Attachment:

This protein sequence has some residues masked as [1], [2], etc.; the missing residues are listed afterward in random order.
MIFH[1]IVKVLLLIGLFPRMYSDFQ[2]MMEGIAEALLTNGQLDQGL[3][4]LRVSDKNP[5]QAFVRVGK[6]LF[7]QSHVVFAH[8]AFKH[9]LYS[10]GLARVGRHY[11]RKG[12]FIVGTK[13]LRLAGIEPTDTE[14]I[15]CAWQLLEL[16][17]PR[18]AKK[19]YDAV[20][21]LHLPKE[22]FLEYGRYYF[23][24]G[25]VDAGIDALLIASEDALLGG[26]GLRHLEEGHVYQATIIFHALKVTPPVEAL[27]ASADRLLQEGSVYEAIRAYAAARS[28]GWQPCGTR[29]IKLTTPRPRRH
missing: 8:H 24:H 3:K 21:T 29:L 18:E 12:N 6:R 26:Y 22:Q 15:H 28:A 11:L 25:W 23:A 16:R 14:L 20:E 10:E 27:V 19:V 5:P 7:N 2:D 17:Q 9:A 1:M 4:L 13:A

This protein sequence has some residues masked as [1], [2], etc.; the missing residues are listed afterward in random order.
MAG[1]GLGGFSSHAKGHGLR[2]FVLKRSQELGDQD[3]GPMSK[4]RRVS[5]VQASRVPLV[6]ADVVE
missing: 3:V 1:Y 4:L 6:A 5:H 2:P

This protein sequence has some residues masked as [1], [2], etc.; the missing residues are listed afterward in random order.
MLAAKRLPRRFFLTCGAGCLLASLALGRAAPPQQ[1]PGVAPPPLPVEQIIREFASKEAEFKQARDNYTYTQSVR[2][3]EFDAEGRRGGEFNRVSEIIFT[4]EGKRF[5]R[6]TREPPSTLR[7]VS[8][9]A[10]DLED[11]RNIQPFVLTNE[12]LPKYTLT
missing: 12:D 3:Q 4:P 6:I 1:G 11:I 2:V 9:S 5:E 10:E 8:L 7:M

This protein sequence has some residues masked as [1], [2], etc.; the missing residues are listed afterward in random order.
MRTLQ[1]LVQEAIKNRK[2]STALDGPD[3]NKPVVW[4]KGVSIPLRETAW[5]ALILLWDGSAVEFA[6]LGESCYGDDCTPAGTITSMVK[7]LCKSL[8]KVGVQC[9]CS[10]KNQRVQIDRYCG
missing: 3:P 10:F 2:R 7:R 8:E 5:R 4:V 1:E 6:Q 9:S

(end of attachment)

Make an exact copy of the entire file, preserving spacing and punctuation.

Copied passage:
This protein sequence has some residues masked as [1], [2], etc.; the missing residues are listed afterward in random order.
MIFH[1]IVKVLLLIGLFPRMYSDFQ[2]MMEGIAEALLTNGQLDQGL[3][4]LRVSDKNP[5]QAFVRVGK[6]LF[7]QSHVVFAH[8]AFKH[9]LYS[10]GLARVGRHY[11]RKG[12]FIVGTK[13]LRLAGIEPTDTE[14]I[15]CAWQLLEL[16][17]PR[18]AKK[19]YDAV[20][21]LHLPKE[22]FLEYGRYYF[23][24]G[25]VDAGIDALLIASEDALLGG[26]GLRHLEEGHVYQATIIFHALKVTPPVEAL[27]ASADRLLQEGSVYEAIRAYAAARS[28]GWQPCGTR[29]IKLTTPRPRRH
missing: 8:H 24:H 3:K 21:T 29:L 18:E 12:N 6:R 26:Y 22:Q 15:H 28:A 11:L 25:W 23:A 16:R 14:L 20:E 10:E 27:V 19:V 5:P 7:N 2:D 17:Q 9:A 1:M 4:L 13:A

This protein sequence has some residues masked as [1], [2], etc.; the missing residues are listed afterward in random order.
MAG[1]GLGGFSSHAKGHGLR[2]FVLKRSQELGDQD[3]GPMSK[4]RRVS[5]VQASRVPLV[6]ADVVE
missing: 3:V 1:Y 4:L 6:A 5:H 2:P

This protein sequence has some residues masked as [1], [2], etc.; the missing residues are listed afterward in random order.
MLAAKRLPRRFFLTCGAGCLLASLALGRAAPPQQ[1]PGVAPPPLPVEQIIREFASKEAEFKQARDNYTYTQSVR[2][3]EFDAEGRRGGEFNRVSEIIFT[4]EGKRF[5]R[6]TREPPSTLR[7]VS[8][9]A[10]DLED[11]RNIQPFVLTNE[12]LPKYTLT
missing: 12:D 3:Q 4:P 6:I 1:G 11:I 2:V 9:S 5:E 10:E 8:L 7:M

This protein sequence has some residues masked as [1], [2], etc.; the missing residues are listed afterward in random order.
MRTLQ[1]LVQEAIKNRK[2]STALDGPD[3]NKPVVW[4]KGVSIPLRETAW[5]ALILLWDGSAVEFA[6]LGESCYGDDCTPAGTITSMVK[7]LCKSL[8]KVGVQC[9]CS[10]KNQRVQIDRYCG
missing: 3:P 10:F 2:R 7:R 8:E 5:R 4:V 1:E 6:Q 9:S